[Continuing the theme of my Epic Fantasy, ‘The Daighacaer’ ("Day-gar-care"); Book I, Escape From Mount Vilipend]
If there is one overarching theme through Escape from Mount Vilipend, it is Hope. What other explanation could there be for thousands of mortals living through unspeakable horrors in an icy, dark fortress for years on end? When they were rescued, most were emaciated and were unable to walk or see properly in the light. They were then subjected to months of travel through unbearable conditions as they traversed the icy wastelands they had to cross in their escape and still they continued on to a vaguely described destination, not even knowing if they would ever reach it and many didn't.
This short extract gives a much better explanation than I can of what I mean by Hope being the overarching theme.
“Their journey was a struggle in almost impossible conditions, which had already resulted in so many of their number not surviving. Their bodies lay buried deep under the snow. Wherever possible their bodies had been covered with layer upon layer of rock.
At least in their final resting places their bodies would be afforded a dignity which they would never have found at Mount Vilipend. Yet, even the knowledge of those whose lives had, at least, been afforded final dignity, didn’t lessen the pain Weda’Sel felt for each lost person. “Dignity in death is such an empty dignity” he told Tirǽche (pronounced ‘Tir esh’) one day after three of the people had been buried.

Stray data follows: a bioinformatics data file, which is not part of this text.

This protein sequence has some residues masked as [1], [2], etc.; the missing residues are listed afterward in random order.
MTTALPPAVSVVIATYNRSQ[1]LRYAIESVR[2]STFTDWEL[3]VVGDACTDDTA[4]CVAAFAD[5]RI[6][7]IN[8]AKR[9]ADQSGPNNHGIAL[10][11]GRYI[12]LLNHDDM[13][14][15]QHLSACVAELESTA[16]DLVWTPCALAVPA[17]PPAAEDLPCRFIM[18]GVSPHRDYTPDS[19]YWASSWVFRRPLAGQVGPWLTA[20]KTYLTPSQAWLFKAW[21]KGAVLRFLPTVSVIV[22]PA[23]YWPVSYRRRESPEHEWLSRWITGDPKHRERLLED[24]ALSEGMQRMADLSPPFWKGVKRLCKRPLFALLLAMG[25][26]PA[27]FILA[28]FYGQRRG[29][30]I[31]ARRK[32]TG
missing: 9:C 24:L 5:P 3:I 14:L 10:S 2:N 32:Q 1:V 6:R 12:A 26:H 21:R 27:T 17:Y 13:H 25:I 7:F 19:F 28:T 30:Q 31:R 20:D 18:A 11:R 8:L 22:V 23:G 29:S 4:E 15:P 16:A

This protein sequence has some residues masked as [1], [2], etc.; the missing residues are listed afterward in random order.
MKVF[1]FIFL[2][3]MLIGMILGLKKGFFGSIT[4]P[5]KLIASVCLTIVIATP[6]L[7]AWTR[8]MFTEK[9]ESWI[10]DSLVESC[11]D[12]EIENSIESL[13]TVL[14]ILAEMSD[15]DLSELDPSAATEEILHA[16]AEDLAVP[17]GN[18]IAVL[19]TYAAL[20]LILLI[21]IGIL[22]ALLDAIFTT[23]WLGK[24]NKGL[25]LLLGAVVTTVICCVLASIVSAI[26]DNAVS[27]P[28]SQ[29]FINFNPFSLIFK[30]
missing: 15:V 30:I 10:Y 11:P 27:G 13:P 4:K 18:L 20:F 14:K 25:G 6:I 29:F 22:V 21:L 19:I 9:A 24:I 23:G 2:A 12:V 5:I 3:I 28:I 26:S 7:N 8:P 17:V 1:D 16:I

“That’s true, Weda’Sel, but it’s a dignity nevertheless. Think for a moment. If anyone died in those disgusting pens, their bodies were left to rot or, more likely, became groll food. I don’t believe there is one person who would trade what we have now for what we had then and remember, if we had still been within Mount Vilipend, many more of us would have already died. We may be colder and more uncomfortable than we were, but that’s only by degrees. We are free, Weda’Sel and those of us who, unfortunately, do die before we reach our destination, are dying as free people. That in itself is a dignity.”
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